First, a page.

Uliarte had been involved with the far-right group Revolución Federal (Federal Revolution), which was founded by Jonathan Morel and Leonardo Sosa. On August 18, 2022, she participated in the “March of the Torches”, a Revolución Federal protest in which they threw flaming torches and fireworks over the fence of the Casa Rosada. 

Revolución Federal have been charged with inciting violence in a separate case for their actions and violent discourse, which included calling for Kirchner’s assassination. Kirchner and her lawyers have asked for the group to be included in the investigation into the attack against her, but the judiciary has refused. Their direct involvement with the case has not been demonstrated.

Days after he was arrested, Sabag Montiel asked Hernán Carrol, a former councilor candidate for libertarian economist José Luis Espert’s party, to coordinate his defense. Espert and his Avanza Libertad party joined opposition coalition Juntos por el Cambio earlier this year. Carrol also participated in the March of the Torches, and even did an Instagram live with Uliarte immediately after the march. He was the last person she spoke to before her arrest. 

Carrol, who was reportedly in charge of security for Javier Milei’s events, is one of the founders of the right-wing group Nueva Centro Derecha. In 2022, the organization called a rally in which body bags with pictures of different members of the ruling party were hung on the railings of the Casa Rosada, and in which Milei was the main speaker. 

According to an investigation by Revista Crisis, Carrol and an ally of his, Marcelo Peretta, arranged the first formal meetings between the libertarian candidate and Bullrich.

In an interview with Radio con Vos, Carrol said he did not know Sabag Montiel nor his girlfriend Brenda Uliarte, but admitted to doing the Instagram live with her.

“I am from Nuevo Centro Derecha, a non-partisan organization in which there are many followers of Milei,  Bullrich and Juntos por el Cambio“, he said.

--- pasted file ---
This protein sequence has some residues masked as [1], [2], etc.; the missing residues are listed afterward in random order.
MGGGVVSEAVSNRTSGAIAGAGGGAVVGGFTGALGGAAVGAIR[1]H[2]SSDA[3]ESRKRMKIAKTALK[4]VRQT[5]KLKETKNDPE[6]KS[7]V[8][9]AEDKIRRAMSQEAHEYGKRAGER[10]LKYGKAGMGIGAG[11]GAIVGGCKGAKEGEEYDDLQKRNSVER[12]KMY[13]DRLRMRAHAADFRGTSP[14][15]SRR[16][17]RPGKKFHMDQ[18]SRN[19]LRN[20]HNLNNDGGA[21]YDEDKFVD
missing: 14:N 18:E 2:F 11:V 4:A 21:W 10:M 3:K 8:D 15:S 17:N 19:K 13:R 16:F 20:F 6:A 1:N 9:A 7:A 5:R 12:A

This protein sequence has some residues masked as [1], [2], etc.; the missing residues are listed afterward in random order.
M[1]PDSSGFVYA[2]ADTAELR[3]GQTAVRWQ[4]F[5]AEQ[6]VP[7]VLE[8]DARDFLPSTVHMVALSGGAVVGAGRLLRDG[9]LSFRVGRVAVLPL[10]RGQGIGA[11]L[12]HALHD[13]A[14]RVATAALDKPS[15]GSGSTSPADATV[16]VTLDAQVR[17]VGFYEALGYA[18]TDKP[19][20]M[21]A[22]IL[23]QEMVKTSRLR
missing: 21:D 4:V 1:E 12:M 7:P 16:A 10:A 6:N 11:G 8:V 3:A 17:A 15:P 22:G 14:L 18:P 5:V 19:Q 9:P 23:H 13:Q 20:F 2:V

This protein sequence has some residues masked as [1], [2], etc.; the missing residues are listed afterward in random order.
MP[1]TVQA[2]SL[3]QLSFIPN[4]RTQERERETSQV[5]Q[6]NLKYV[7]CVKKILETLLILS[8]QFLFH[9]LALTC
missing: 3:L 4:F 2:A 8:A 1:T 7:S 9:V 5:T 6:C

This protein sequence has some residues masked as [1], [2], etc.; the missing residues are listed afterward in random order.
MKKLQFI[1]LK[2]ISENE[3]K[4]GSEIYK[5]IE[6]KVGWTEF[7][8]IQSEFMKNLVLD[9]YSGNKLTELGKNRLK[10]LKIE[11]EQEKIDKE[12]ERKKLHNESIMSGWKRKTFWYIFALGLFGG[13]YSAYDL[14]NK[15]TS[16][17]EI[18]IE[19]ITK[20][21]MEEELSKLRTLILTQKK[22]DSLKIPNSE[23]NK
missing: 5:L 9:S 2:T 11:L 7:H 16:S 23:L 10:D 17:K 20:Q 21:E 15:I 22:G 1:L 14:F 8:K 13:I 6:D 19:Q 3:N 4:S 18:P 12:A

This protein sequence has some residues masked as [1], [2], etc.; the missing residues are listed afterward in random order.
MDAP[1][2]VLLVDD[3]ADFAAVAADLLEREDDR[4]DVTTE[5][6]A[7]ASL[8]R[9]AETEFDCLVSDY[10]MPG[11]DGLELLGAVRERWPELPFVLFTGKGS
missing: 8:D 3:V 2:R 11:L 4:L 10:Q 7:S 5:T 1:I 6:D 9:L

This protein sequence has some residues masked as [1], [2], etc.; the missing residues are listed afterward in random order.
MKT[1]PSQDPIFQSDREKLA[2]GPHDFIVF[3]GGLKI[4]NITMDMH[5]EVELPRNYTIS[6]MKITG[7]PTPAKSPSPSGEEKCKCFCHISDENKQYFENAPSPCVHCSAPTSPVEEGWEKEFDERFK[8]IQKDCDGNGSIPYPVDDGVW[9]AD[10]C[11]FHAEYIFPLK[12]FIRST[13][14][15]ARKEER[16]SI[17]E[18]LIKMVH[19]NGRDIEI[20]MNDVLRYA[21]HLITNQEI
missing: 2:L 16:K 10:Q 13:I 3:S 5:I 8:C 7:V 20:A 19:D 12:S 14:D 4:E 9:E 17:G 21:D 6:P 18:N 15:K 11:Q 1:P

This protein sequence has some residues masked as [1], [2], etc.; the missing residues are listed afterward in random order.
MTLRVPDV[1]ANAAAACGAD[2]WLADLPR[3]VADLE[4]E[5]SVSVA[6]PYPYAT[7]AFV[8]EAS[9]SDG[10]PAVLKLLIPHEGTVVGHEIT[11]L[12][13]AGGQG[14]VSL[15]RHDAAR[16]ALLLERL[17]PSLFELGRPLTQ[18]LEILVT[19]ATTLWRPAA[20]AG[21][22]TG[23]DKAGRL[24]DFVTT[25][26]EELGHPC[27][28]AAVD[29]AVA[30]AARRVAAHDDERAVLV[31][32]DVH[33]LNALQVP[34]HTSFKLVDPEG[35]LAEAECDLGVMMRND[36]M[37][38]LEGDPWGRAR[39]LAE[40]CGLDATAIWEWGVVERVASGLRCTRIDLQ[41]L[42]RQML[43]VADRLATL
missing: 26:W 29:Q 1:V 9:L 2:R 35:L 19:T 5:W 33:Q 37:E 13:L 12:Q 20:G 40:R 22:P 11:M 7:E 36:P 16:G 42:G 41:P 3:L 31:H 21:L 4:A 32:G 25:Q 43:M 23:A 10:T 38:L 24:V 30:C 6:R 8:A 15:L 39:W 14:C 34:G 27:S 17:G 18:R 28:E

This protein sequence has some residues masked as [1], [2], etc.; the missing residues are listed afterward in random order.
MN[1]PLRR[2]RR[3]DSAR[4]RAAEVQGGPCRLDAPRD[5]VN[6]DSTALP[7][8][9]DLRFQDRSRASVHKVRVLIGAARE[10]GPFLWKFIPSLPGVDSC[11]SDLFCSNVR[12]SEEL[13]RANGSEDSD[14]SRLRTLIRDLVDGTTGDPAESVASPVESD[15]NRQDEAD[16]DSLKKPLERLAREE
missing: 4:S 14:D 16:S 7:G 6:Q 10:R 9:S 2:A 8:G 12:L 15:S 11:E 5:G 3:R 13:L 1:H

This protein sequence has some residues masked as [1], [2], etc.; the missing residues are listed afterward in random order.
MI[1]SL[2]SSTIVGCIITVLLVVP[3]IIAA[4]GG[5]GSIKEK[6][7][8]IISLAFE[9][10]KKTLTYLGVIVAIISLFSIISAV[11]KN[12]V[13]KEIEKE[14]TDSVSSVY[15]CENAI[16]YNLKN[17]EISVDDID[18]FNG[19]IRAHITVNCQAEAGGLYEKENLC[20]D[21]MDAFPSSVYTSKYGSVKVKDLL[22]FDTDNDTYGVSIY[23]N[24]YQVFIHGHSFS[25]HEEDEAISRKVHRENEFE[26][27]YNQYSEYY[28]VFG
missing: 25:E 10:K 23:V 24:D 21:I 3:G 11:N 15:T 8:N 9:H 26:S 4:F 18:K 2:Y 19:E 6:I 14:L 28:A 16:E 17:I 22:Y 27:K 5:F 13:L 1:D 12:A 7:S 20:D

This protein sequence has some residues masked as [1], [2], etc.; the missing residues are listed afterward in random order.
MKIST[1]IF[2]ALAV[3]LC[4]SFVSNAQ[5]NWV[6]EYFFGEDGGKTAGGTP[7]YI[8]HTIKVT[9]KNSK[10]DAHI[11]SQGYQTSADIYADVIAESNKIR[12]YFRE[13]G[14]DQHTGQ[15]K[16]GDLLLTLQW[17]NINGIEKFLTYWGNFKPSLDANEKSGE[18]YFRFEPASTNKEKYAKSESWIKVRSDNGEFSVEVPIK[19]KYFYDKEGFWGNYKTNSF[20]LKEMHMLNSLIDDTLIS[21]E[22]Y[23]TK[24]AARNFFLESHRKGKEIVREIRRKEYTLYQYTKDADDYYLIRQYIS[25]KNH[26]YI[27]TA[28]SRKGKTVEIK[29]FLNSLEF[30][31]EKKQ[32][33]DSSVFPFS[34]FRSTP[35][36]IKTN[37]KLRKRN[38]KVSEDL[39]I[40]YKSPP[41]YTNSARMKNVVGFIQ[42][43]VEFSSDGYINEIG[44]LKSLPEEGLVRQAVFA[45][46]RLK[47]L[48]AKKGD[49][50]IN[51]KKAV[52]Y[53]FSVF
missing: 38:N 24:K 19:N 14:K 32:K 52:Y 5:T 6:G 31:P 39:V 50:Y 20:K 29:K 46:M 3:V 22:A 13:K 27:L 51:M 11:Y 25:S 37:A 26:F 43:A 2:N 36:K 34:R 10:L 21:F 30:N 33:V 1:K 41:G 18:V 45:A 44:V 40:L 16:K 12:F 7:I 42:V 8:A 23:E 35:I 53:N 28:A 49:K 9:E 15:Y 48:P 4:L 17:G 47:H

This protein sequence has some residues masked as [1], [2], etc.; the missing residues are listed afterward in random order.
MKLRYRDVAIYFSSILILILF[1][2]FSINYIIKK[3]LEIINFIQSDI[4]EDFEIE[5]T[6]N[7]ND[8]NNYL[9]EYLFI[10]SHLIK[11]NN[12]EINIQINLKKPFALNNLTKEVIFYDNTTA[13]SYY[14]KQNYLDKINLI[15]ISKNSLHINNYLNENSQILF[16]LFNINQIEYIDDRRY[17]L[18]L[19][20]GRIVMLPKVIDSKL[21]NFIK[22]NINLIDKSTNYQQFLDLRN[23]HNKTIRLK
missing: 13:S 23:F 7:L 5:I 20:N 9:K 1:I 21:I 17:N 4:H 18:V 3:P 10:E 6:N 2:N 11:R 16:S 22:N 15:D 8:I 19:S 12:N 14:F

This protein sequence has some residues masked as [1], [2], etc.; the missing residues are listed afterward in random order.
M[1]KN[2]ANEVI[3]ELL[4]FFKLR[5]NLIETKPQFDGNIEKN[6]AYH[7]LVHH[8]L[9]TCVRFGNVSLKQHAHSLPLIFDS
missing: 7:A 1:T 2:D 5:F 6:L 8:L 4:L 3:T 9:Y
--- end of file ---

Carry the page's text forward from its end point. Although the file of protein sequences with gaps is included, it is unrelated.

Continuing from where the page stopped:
Milman’s alleged comments

On 23 September, an advisor to the ruling party in the Chamber of Deputies, Jorge Abello, testified that days before the attack, he overheard Bullrich’s then-campaign head, Gerardo Milman, telling two assistants: “When they kill her I’ll be on my way to the coast.” He has denied making the comments. In May, his former secretary Ivana Bohdziewicz gave testimony alleging that the contents of her phone had been wiped clean at offices belonging to Bullrich’s think tank.

Bullrich responded that the government had fabricated the accusations. “They can’t stop making things up in the face of the total and absolute failure of their pathetic co-government,” she said about the President and Vice-President on Twitter.

Milman left his role as Bullrich’s campaign advisor amid the controversy over his alleged comments.

On August 23, the Chamber of Deputies approved a judicial resolution enabling police to seize Milman’s cell phone.

In May, Kirchner complained that the investigation had failed to follow any of these lines, and only focused on the “Cotton Candy Gang.” 

“From day one until today, the judicial authorities have put one obstacle after another to prevent the truth of what happened on September 1, 2022, from coming to light,” she wrote in a letter.

In June, Capuchetti stressed that she had discarded the Revolución Federal and the other connections and hypotheses.

“Even substantiating numerous measures, some that encroach particularly into the private sphere (raids, seizures, and confiscations), there has not been a gathering of robust objective [evidence] that would reach beyond the terrain of mere conjecture regarding the hypothesis that is sustained so emphatically here,” said Capuchetti’s ruling.

On the anniversary of the attack, Kirchner remained silent, save for some retweets with the hashtag “One year of impunity.” She continues to wait for the trial of Sabag Montiel, Uliarte, and Carrizo. So far, no start date has been announced.


All Right Reserved.  Buenos Aires Herald